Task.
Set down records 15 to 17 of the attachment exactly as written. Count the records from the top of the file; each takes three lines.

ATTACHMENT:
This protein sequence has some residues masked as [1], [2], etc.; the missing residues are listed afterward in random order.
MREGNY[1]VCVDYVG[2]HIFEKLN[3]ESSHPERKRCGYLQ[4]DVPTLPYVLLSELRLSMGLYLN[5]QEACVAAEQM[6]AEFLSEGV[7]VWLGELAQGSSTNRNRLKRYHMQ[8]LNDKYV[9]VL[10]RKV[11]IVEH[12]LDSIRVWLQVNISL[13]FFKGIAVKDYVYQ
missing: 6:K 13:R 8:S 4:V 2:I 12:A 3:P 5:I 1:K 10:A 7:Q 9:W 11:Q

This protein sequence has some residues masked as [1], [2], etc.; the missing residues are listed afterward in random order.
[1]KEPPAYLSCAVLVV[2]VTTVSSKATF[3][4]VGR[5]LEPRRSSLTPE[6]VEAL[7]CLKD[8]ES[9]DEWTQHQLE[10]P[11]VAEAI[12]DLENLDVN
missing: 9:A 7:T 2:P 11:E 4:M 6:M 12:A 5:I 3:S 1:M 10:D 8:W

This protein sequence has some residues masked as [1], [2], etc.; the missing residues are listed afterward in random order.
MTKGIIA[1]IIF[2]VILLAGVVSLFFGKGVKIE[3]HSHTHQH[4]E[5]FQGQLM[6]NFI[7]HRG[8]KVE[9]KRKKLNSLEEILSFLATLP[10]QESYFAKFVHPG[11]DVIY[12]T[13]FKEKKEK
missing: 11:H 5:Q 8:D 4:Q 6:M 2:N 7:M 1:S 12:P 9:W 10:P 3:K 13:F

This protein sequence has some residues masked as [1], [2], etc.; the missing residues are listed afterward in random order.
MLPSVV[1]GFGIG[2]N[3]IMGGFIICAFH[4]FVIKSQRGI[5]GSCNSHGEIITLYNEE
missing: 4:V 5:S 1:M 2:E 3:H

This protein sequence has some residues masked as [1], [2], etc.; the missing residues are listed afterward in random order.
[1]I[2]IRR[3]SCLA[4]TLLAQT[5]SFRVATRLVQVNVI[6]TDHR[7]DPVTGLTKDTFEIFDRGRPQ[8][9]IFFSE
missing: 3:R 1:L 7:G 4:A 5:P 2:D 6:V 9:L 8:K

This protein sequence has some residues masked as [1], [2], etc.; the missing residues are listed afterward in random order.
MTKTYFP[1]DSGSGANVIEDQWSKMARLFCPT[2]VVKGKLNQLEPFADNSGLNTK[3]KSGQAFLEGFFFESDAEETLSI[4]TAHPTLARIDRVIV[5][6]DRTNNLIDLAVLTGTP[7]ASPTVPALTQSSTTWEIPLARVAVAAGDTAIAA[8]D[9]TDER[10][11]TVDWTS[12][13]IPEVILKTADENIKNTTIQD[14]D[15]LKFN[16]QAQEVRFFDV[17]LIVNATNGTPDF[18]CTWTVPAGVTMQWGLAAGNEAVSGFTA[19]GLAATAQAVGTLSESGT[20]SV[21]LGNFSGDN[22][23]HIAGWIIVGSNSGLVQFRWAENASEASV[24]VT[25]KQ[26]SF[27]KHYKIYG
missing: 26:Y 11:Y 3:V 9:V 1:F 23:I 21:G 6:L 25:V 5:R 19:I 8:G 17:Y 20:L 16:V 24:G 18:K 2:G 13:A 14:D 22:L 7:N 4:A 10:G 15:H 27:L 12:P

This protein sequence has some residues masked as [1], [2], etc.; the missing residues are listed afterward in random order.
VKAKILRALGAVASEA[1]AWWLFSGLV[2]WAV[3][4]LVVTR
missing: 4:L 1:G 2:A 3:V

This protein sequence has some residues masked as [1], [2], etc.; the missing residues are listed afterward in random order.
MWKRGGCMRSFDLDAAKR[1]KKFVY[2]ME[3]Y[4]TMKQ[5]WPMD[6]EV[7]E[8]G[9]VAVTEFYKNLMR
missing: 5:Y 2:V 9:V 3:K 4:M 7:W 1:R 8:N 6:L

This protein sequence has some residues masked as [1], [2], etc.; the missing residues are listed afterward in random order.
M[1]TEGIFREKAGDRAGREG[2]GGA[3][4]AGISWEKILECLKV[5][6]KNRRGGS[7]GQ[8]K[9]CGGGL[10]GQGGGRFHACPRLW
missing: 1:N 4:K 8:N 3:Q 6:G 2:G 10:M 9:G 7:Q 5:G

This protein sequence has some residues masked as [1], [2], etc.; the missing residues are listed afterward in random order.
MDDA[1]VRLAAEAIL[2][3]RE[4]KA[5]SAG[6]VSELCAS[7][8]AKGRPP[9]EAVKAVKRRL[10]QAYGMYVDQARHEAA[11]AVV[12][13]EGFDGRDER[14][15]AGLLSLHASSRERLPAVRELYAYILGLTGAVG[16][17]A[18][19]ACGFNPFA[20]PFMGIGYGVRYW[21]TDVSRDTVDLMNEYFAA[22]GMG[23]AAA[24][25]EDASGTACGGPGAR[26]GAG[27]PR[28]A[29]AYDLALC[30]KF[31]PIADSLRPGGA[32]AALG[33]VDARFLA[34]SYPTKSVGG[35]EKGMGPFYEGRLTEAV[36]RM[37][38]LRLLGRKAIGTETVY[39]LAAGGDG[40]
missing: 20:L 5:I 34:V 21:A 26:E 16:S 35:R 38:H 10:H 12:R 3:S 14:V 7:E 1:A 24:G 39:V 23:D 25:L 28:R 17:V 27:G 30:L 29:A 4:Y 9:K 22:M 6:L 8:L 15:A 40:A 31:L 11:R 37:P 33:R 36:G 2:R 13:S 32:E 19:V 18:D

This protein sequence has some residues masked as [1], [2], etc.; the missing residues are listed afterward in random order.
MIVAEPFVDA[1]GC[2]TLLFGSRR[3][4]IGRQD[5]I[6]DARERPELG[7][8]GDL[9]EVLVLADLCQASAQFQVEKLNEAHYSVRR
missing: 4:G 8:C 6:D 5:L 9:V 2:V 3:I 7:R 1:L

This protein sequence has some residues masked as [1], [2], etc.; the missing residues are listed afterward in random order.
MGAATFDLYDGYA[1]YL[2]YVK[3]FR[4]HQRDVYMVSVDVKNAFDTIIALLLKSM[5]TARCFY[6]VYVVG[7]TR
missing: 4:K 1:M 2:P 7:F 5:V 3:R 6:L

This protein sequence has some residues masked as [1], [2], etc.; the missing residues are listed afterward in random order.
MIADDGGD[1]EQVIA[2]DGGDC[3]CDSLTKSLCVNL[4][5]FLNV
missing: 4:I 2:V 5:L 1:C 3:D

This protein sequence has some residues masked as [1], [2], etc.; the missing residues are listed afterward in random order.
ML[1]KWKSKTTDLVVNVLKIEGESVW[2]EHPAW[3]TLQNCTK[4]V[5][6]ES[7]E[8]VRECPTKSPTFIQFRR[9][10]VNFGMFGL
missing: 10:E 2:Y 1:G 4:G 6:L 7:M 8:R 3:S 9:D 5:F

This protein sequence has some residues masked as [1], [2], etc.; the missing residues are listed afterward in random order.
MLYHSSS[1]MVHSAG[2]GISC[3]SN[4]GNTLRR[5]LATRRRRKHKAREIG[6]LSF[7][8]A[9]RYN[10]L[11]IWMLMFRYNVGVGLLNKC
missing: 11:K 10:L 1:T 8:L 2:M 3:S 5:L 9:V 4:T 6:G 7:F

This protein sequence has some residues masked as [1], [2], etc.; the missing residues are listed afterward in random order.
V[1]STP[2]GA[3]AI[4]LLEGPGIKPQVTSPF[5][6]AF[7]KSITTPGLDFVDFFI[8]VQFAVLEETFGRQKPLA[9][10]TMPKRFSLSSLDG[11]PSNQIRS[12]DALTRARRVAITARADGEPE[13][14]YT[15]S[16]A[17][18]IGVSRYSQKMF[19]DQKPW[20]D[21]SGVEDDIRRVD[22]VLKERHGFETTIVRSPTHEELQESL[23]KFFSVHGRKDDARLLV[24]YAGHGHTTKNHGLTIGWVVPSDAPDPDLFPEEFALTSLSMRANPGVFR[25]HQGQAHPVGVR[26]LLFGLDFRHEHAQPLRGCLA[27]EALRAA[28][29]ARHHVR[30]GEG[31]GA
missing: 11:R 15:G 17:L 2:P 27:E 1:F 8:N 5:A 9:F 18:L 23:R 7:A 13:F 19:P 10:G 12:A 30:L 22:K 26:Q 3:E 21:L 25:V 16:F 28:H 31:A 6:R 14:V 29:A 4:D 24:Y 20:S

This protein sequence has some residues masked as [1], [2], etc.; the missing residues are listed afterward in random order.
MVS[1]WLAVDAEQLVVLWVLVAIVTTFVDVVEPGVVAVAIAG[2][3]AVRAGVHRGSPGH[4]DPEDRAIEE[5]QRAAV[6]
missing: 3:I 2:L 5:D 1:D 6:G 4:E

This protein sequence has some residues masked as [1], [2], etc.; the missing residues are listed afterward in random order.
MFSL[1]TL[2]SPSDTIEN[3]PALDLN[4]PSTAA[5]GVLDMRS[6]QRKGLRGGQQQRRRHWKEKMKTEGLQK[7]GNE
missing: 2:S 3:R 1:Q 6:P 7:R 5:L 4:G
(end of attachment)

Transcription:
This protein sequence has some residues masked as [1], [2], etc.; the missing residues are listed afterward in random order.
MLYHSSS[1]MVHSAG[2]GISC[3]SN[4]GNTLRR[5]LATRRRRKHKAREIG[6]LSF[7][8]A[9]RYN[10]L[11]IWMLMFRYNVGVGLLNKC
missing: 11:K 10:L 1:T 8:L 2:M 3:S 5:L 9:V 4:T 6:G 7:F

This protein sequence has some residues masked as [1], [2], etc.; the missing residues are listed afterward in random order.
V[1]STP[2]GA[3]AI[4]LLEGPGIKPQVTSPF[5][6]AF[7]KSITTPGLDFVDFFI[8]VQFAVLEETFGRQKPLA[9][10]TMPKRFSLSSLDG[11]PSNQIRS[12]DALTRARRVAITARADGEPE[13][14]YT[15]S[16]A[17][18]IGVSRYSQKMF[19]DQKPW[20]D[21]SGVEDDIRRVD[22]VLKERHGFETTIVRSPTHEELQESL[23]KFFSVHGRKDDARLLV[24]YAGHGHTTKNHGLTIGWVVPSDAPDPDLFPEEFALTSLSMRANPGVFR[25]HQGQAHPVGVR[26]LLFGLDFRHEHAQPLRGCLA[27]EALRAA[28][29]ARHHVR[30]GEG[31]GA
missing: 11:R 15:G 17:L 2:P 27:E 1:F 8:N 5:A 9:F 18:L 23:R 7:A 13:F 19:P 10:G 12:A 30:L 22:K 26:Q 3:E 21:L 25:V 16:F 28:H 31:A 6:R 14:V 29:A 4:D 24:Y 20:S

This protein sequence has some residues masked as [1], [2], etc.; the missing residues are listed afterward in random order.
MVS[1]WLAVDAEQLVVLWVLVAIVTTFVDVVEPGVVAVAIAG[2][3]AVRAGVHRGSPGH[4]DPEDRAIEE[5]QRAAV[6]
missing: 3:I 2:L 5:D 1:D 6:G 4:E